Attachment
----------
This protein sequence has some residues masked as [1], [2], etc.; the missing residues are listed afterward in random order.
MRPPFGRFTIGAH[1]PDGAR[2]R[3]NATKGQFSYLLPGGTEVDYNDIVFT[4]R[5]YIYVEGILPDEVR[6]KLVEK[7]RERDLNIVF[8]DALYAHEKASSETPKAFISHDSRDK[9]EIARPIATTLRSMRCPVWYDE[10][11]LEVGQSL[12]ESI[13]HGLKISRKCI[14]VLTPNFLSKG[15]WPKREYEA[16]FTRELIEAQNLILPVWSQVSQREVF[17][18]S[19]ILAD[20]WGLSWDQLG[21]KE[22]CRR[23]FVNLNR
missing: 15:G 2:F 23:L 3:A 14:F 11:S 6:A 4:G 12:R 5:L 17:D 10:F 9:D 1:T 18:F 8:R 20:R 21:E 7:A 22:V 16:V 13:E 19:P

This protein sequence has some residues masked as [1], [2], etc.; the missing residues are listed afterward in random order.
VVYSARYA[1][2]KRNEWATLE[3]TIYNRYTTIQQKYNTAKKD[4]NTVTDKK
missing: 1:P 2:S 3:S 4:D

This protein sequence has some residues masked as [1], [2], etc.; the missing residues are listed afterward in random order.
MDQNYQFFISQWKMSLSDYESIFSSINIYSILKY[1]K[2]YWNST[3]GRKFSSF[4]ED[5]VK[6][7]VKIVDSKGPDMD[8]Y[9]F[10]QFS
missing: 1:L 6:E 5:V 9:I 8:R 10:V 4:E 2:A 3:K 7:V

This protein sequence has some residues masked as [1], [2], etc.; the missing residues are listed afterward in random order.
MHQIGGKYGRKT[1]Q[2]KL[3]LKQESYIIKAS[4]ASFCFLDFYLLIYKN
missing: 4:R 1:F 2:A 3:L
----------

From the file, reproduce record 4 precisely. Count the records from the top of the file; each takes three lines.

This protein sequence has some residues masked as [1], [2], etc.; the missing residues are listed afterward in random order.
MHQIGGKYGRKT[1]Q[2]KL[3]LKQESYIIKAS[4]ASFCFLDFYLLIYKN
missing: 4:R 1:F 2:A 3:L